Scottish-American writer Douglas Stuart has won Britain’s prestigious Booker Prize for the autobiographical novel Shuggie Bain.
The NYT reports: “Early responses from editors were equally discouraging: More than 30 publishers rejected the book. He finally sold it to Grove Atlantic, and the novel, ‘Shuggie Bain,’ drew rapturous reviews. The award, which was announced on Thursday, will likely draw a large new audience to the novel, which came out earlier this year.”
The book’s synopsis via Grove/Atlantic:
“Shuggie Bain is the unforgettable story of young Hugh “Shuggie” Bain, a sweet and lonely boy who spends his 1980s childhood in run-down public housing in Glasgow, Scotland. Thatcher’s policies have put husbands and sons out of work, and the city’s notorious drugs epidemic is waiting in the wings.
“Shuggie’s mother Agnes walks a wayward path: she is Shuggie’s guiding light but a burden for him and his siblings. She dreams of a house with its own front door while she flicks through the pages of the Freemans catalogue, ordering a little happiness on credit, anything to brighten up her grey life. Married to a philandering taxi-driver husband, Agnes keeps her pride by looking good—her beehive, make-up, and pearly-white false teeth offer a glamourous image of a Glaswegian Elizabeth Taylor. But under the surface, Agnes finds increasing solace in drink, and she drains away the lion’s share of each week’s benefits—all the family has to live on—on cans of extra-strong lager hidden in handbags and poured into tea mugs. Agnes’s older children find their own ways to get a safe distance from their mother, abandoning Shuggie to care for her as she swings between alcoholic binges and sobriety. Shuggie is meanwhile struggling to somehow become the normal boy he desperately longs to be, but everyone has realized that he is “no right,” a boy with a secret that all but him can see. Agnes is supportive of her son, but her addiction has the power to eclipse everyone close to her—even her beloved Shuggie.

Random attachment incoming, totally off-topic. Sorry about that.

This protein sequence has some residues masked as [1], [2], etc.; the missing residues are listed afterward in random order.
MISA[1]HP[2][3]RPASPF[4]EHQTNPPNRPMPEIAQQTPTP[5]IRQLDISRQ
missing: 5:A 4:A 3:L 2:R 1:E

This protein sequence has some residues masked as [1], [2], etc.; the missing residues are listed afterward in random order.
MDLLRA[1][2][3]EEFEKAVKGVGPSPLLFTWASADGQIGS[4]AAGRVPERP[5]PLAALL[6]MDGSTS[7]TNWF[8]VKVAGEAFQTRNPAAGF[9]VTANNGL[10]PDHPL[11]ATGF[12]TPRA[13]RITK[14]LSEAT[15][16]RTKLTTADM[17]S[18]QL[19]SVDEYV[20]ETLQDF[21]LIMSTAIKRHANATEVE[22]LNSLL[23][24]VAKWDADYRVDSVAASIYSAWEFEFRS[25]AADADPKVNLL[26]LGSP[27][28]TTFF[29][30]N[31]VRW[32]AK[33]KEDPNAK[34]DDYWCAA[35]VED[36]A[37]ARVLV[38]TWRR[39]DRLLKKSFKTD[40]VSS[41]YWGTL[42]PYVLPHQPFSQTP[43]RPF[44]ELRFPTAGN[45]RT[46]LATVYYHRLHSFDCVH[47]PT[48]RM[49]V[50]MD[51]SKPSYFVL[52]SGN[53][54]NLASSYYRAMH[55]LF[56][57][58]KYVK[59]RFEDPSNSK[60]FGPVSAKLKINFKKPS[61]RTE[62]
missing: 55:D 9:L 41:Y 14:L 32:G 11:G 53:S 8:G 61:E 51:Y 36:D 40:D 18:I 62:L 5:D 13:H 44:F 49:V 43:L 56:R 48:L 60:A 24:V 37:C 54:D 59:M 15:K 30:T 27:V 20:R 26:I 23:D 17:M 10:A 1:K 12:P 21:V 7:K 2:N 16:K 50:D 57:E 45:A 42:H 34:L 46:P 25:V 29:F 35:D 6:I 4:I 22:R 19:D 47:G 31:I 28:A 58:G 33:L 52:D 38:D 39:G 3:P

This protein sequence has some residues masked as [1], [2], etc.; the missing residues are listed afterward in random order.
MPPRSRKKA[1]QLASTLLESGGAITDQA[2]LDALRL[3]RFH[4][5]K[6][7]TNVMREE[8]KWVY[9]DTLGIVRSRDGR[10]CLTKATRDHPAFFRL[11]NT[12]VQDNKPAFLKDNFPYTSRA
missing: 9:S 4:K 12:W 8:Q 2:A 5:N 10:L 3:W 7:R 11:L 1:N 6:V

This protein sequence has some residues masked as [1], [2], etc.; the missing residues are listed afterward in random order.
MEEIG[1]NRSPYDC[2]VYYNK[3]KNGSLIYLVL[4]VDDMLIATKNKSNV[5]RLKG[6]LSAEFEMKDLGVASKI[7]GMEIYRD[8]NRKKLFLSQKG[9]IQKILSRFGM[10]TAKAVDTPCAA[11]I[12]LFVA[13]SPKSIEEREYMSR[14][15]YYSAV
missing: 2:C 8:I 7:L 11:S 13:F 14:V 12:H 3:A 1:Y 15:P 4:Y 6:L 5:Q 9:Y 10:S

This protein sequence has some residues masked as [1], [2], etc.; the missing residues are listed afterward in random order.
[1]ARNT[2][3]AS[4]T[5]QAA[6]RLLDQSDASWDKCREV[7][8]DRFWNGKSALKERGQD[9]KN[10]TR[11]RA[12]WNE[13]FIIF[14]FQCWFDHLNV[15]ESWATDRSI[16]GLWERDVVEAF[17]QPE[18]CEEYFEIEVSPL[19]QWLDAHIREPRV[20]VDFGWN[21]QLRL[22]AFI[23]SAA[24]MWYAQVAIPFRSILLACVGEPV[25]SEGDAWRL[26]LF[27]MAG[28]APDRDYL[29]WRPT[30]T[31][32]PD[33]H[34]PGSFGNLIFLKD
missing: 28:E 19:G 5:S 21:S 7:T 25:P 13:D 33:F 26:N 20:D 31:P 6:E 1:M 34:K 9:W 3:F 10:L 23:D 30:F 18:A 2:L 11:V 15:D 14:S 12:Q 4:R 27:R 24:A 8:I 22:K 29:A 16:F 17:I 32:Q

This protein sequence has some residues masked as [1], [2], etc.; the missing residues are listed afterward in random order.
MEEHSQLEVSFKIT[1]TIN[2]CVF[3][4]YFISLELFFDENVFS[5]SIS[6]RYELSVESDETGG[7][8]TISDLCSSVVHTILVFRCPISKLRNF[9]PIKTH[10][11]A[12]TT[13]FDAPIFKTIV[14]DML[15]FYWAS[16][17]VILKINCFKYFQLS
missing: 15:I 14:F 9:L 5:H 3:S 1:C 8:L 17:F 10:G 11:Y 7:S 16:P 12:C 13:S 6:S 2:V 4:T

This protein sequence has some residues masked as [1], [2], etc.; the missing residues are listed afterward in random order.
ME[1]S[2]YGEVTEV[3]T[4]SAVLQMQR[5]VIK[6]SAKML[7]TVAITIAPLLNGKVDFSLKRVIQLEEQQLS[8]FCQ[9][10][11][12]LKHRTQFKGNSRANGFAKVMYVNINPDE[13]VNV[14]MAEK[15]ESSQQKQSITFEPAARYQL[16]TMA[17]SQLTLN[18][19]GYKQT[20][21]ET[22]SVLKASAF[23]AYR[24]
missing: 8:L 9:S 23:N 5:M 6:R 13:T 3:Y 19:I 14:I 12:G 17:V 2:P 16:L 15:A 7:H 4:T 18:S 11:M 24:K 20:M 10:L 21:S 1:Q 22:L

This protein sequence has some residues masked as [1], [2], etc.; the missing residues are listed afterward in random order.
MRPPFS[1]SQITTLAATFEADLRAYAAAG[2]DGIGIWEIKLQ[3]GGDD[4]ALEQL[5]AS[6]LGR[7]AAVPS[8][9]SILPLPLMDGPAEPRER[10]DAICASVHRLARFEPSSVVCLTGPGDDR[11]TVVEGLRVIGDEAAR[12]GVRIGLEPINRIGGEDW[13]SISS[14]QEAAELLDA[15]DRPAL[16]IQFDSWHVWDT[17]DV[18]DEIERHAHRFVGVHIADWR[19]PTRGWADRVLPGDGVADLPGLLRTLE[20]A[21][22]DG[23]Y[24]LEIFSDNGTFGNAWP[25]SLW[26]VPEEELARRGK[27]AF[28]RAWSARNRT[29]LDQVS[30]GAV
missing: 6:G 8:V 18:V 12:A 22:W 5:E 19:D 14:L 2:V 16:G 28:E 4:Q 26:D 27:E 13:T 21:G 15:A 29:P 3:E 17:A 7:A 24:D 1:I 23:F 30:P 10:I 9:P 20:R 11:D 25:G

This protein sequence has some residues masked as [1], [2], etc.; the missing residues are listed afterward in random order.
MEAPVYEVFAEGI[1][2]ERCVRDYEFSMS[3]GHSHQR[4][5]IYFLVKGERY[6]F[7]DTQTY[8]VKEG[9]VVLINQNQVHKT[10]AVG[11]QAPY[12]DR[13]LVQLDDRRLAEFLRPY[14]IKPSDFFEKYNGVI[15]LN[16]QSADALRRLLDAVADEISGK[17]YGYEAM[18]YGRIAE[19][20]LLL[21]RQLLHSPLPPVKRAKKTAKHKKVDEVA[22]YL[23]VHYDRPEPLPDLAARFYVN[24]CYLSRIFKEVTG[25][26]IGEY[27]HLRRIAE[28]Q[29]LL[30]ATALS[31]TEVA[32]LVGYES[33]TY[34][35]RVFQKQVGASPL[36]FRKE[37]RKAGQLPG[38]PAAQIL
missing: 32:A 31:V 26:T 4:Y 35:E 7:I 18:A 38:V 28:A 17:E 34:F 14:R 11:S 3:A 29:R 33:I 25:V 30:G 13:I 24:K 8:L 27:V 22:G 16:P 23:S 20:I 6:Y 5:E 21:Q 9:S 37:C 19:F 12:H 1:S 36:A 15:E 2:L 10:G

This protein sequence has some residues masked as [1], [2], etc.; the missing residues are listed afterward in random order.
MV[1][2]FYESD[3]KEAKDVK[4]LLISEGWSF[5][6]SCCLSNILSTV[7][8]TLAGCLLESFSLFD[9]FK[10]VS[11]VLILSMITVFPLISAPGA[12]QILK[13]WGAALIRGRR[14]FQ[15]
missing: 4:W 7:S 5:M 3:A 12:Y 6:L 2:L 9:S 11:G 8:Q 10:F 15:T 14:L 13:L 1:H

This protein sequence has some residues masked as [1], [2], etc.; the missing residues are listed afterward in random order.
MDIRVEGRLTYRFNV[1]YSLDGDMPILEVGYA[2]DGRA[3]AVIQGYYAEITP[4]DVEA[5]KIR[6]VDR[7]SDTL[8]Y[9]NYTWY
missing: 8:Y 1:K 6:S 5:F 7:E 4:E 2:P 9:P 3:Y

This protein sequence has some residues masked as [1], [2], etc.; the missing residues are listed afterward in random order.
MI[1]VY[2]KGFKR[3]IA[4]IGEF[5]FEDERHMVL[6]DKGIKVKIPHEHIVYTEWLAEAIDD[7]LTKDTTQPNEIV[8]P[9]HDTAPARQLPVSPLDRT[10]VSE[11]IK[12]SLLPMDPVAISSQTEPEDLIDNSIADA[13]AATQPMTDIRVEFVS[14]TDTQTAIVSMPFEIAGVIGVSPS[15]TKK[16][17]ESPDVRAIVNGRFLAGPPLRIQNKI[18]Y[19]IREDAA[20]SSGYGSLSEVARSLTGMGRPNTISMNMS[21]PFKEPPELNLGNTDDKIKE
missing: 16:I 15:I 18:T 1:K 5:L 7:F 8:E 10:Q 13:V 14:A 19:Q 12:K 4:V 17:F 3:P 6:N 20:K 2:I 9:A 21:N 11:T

“A heartbreaking story of addiction, sexuality, and love, Shuggie Bain is an epic portrayal of a working-class family that is rarely seen in fiction. Recalling the work of Édouard Louis, Alan Hollinghurst, Frank McCourt, and Hanya Yanagihara, it is a blistering debut by a brilliant novelist who has a powerful and important story to tell.”
The Guardian adds: “Upon learning he had won, Stuart tearfully described himself as ‘absolutely stunned’ and thanked his mother, who is ‘on every page of this book – I’ve been clear without her I wouldn’t be here, my work wouldn’t be here’. … Stuart, who has already written his second novel, titled Loch Awe, pointed to Kelman’s Booker winner behind him on his shelves. ‘When James won in the mid-90s, Scottish voices were seen as disruptive and outside the norm. And now to see Shuggie at the centre of it, I can’t express it,’ he said. ‘Young boys like me growing up in 80s Glasgow, this wasn’t ever anything I would have dreamed of.’ He said he would now become a full-time writer, and joked that his winnings would be spent on settling his bet with his husband that he wouldn’t win.”
Judges Lee Child, Sameer Rahim, Lemn Sissay, Emily Wilson and chair of The Booker Prize judges, Margaret Busby, spoke out about the book in an announcement video: